'Gothic Lolita Battle Bear' ('Nuigulumar Z'): Fantasia Review

Courtesy of Fantasia Festival
Bubblegum-colored car wreck is for the filmmaker's cult only.

Gonzo genre helmer Noboru Iguchi introduces a superhero powered by an alien teddy bear

Prolific Japanese filmmaker Noboru Iguchi is no stranger to Fantasia attendees, many of whom embrace this man-boy's juvenile obsessions and klutzy aesthetic. He has brought two films to the fest this year, and if one is easily described (Live concerns random strangers who are forced to fight each other to the death), Nuigulumar Z is anything but. A look at its alternate English title — Gothic Lolita Battle Bear — suggests the chaotic mess contained herein, a pop-culture slosh containing zombies, the dress-up lifestyle known as cosplay, aliens and a talking, superpowered teddy bear. While fans here responded with enthusiastic cheers, one guesses they comprised a large fraction of the number of English-speaking moviegoers capable of tolerating this tediously wacky, drawn-out affair, which will have a hard time even on video, where more engaging recipes of Japanese weirdness are easy to find.

Kyoko is a self-centered teen who resents the arrival of her clumsy aunt Yumeko, a Pollyannaish devotee of Japan's Victorian-styled "Lolita" subculture. (Forget the "Gothic" part of the title — this woman wears all pink frills and not a trace of black.) But Yumeko is secretly Kyoko's savior, in a way-too-jumbled-to-synopsize plot featuring a motivational speaker who breeds legions of zombies (among other henchmen, including a diaper-wearing grownup terrorist and a quartet of shy young women who shoot lasers from their nipples) to take over the world. Yumeko transforms into a heroine clad in a pink pleather catsuit, whose crimefighting partner is a teddy bear brought to life by a microbe from a far-off planet. "He's got the heart of a samurai," we're told, and for a few brief moments the toy makes this mess pretty funny.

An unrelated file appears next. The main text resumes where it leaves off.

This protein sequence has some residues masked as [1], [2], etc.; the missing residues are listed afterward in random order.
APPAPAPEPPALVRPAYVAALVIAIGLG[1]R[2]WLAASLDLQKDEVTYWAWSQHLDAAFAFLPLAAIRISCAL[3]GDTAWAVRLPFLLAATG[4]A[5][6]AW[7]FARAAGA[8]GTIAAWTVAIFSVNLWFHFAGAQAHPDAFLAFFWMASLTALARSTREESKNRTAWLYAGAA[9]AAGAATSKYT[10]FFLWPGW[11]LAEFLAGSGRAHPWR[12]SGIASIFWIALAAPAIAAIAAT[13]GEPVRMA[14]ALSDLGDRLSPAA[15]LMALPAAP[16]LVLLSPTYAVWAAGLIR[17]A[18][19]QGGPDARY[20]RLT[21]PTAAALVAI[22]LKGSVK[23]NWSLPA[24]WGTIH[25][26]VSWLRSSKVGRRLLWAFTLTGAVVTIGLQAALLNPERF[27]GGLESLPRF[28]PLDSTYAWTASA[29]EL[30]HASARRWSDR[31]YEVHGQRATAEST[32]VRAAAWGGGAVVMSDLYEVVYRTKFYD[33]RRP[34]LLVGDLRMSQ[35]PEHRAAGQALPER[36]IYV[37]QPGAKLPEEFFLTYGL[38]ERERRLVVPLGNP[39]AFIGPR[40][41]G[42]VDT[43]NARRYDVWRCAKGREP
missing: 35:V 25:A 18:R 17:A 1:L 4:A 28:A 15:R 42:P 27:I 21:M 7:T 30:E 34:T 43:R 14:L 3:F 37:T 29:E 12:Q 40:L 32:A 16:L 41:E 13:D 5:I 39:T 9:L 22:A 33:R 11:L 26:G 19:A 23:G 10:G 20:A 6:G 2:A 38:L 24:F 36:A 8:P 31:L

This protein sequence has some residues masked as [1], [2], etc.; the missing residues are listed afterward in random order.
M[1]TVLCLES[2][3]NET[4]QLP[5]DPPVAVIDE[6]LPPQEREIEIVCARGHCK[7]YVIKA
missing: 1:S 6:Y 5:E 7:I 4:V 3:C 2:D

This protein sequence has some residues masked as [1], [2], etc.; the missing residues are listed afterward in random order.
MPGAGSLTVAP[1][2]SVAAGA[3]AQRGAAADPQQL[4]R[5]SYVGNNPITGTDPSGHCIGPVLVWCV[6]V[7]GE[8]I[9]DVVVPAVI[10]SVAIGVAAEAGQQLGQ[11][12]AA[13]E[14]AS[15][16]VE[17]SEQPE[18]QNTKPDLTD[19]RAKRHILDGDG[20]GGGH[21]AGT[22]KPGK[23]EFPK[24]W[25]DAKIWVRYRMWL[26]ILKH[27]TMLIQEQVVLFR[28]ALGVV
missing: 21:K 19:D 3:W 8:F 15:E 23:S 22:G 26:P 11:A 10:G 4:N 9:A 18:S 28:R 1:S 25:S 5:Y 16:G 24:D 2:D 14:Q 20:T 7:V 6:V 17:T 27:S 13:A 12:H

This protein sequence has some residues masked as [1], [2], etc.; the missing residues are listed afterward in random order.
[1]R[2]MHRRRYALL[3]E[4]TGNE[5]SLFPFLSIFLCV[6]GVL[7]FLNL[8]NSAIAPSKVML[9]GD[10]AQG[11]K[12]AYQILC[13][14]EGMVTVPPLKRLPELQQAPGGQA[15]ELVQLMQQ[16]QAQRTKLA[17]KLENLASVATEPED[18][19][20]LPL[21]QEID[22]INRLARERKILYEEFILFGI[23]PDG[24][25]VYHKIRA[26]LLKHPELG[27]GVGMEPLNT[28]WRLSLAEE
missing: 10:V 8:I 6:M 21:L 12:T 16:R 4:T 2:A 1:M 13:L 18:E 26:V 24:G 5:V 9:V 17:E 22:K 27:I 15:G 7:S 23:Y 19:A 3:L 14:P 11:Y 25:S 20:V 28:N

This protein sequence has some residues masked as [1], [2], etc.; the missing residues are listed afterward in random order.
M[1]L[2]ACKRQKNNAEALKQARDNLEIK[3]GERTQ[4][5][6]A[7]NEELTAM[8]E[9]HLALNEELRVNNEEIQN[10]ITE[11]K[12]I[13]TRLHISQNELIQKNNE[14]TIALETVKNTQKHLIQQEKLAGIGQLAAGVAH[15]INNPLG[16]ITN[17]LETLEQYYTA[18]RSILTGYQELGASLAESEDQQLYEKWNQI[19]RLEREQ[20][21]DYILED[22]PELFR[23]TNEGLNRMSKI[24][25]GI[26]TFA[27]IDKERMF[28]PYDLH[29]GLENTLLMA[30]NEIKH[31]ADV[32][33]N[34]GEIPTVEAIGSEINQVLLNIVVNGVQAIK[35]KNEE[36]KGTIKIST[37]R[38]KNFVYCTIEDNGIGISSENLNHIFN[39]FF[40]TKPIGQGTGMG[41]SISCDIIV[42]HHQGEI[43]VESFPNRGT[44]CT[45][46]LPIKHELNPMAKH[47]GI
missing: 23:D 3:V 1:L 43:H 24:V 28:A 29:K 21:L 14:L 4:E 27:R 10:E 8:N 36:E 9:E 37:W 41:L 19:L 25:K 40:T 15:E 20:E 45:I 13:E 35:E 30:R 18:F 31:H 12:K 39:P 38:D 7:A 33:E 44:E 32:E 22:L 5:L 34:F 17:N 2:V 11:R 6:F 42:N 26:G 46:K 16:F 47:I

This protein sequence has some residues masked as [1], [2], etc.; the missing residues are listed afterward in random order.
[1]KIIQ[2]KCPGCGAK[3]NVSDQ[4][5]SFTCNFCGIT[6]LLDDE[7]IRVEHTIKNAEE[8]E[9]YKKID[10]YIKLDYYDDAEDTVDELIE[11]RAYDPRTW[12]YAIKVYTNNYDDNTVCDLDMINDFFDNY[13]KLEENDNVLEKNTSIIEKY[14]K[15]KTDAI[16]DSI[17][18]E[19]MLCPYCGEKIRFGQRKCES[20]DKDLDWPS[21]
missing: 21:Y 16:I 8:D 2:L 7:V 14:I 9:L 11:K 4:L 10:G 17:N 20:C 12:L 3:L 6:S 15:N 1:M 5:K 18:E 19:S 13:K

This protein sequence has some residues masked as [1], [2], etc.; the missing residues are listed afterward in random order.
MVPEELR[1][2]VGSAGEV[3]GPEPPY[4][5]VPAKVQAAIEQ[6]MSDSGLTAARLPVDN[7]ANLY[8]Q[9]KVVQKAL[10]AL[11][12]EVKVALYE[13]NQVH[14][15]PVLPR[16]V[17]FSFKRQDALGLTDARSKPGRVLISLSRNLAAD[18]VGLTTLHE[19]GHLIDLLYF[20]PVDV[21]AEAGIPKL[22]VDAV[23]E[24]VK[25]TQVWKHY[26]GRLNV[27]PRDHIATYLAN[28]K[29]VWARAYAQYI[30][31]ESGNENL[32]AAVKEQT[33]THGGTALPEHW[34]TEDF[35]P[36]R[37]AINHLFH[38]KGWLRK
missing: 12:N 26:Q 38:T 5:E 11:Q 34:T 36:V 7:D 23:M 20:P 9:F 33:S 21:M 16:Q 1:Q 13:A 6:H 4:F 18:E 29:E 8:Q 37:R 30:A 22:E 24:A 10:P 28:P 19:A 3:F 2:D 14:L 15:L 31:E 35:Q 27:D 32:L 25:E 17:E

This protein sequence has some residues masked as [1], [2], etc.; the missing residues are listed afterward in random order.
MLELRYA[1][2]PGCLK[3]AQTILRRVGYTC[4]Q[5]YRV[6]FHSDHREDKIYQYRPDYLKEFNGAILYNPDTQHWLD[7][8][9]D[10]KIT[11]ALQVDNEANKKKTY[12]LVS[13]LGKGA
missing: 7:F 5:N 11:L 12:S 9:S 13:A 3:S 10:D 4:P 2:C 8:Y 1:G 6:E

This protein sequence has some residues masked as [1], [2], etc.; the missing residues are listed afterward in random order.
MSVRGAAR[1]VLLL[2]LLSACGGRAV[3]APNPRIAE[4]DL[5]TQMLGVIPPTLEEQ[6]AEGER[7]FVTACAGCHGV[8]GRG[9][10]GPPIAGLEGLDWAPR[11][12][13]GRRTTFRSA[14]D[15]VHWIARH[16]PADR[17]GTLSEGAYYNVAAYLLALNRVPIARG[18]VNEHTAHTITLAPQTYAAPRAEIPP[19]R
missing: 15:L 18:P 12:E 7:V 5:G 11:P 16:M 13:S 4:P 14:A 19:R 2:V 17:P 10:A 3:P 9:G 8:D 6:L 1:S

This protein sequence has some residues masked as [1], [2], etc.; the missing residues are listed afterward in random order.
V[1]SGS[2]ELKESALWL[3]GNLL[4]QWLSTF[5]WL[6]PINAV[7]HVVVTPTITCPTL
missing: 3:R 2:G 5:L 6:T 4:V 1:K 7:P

Iguchi has no interest in making his violence and comic-book battles look real, or even giving them a cartoony coherence. Effects are enthusiastically fake-looking, something one might happily overlook if the script offered more of the self-lampooning dialogue that occasionally brightens a scene. ("For reasons I don't care to give, I speak Japanese," says the teddy bear from another planet; "We are here to cast doubt on self-deluded happiness," a marauding zombie matter-of-factly reports.) Instead, we're offered action and chase scenes that go on forever and family melodrama too flimsy to care about.

 

Production company: King Records

Cast: Shoko Nakagawa, Rina Takeda, Mao Ichimichi, Hiroshi Neko, Koto Takagi, Honoka Kitahara, Jiji Boo, Takumi Saito, Kami Hiraiwa, Koichi Yamadera, Sadao Abe

Director: Noboru Iguchi

Screenwriters: Noboru Iguchi, Jun Tsugita; based on the novel by Kenji Otsuki

Producers: Takayuki Matsuno, Junnosuke Miyamoto

Executive producer: Atsushi Moriyama

Director of photography: Satoshi Murakawa

Production designers: Masanao Ikeda, Shunji Yamashita

Costume designers: Miho Yoshida, Mitsuo Kumode

Editor: Yosuke Yafune

Music: Yasuhiko Fukuda

No rating, 101 minutes

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